What not to wear: in Church

Would you wear a hat to Church? What about jeans?

Should the preacher wear a robe?

We had some really good discussion about this yesterday.  Right after we walked-through this Sunday’s message about excessive use of media.

Here was our challenge: all of us in the discussion were raised in Church, and fairly traditional church at that.

My mom regularly wore a hat to Church when I was younger

I never -NEVER – wore jeans to Sunday morning Church until I was almost 50.

Almost 20 years ago, I visited Windsor Village United Methodist Church. It was, at the time, one of the largest United Methodist congregations and one of the fastest growing.  The couple sitting next to me were active members and had been for years.  They were dressed better than I’ll ever hope to dress.

When Kirbyjon Caldwell, the Senior Pastor appeared, though, he was in khakis and a polo shirt.

Having been a pastor for several years already, I had never dared to show up on a Sunday morning without a tie.  So, I asked my neighbor, “does he always dress like that for worship?”

“Not always, but often,” she responded. “We have always said Windsor Village is a ‘come as you are’ church; you don’t have to dress up to be a part.”  She continued, “but visitors didn’t believe us until Pastor got out of the suits and clerical robes.”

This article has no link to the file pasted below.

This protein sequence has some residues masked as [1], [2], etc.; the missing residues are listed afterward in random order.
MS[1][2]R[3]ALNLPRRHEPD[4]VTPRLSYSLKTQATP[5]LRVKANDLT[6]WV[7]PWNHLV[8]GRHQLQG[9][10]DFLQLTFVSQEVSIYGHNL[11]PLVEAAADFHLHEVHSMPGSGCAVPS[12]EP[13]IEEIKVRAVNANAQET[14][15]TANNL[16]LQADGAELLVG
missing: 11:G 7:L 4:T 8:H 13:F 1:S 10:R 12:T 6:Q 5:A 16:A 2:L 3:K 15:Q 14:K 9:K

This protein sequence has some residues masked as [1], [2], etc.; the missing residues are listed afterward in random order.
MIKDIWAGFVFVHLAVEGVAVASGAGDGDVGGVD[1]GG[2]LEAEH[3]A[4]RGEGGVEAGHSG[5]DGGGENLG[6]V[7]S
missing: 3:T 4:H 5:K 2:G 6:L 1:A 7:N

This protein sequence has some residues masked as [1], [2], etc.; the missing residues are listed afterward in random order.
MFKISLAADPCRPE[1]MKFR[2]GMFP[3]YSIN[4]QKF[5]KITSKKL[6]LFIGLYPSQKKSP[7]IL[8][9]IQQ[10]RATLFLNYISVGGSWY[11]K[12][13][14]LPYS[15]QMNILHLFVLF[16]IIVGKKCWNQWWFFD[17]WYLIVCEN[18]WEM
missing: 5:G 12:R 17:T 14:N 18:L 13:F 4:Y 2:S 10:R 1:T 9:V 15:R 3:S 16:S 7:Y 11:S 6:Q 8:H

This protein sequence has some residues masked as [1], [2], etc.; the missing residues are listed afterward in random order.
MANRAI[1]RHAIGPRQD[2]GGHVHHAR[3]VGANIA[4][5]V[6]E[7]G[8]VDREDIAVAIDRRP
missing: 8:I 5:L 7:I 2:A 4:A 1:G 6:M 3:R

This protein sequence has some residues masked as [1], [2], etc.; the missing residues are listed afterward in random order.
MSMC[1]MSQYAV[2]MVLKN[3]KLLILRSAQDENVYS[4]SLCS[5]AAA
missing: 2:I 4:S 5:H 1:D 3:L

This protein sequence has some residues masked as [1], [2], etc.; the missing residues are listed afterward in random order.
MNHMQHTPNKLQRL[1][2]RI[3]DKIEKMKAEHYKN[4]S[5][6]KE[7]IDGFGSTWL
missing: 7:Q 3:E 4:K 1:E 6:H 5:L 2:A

We could spend a lot of time here arguing that how one comes before God in worship shouldn’t matter to anyone else, but it does.  We are social creatures.  I am pretty sure God made us this way, and, indeed, that God is this way.

So how do we find the place between “it makes absolutely no difference what you wear to church” and requiring veritable uniforms for folks to be part of your congregation?

We won’t get there by setting requirements or clearly defined lists of “do’s and don’ts”

Neither will we get there by saying nothing matter.

I believe we get there by having honest-as-possible conversations with others and internally about our expectations. But this is beyond your expectations and mine.  We need to talk openly about how we understand or articulate what we think God expects. And about the difference between the two.

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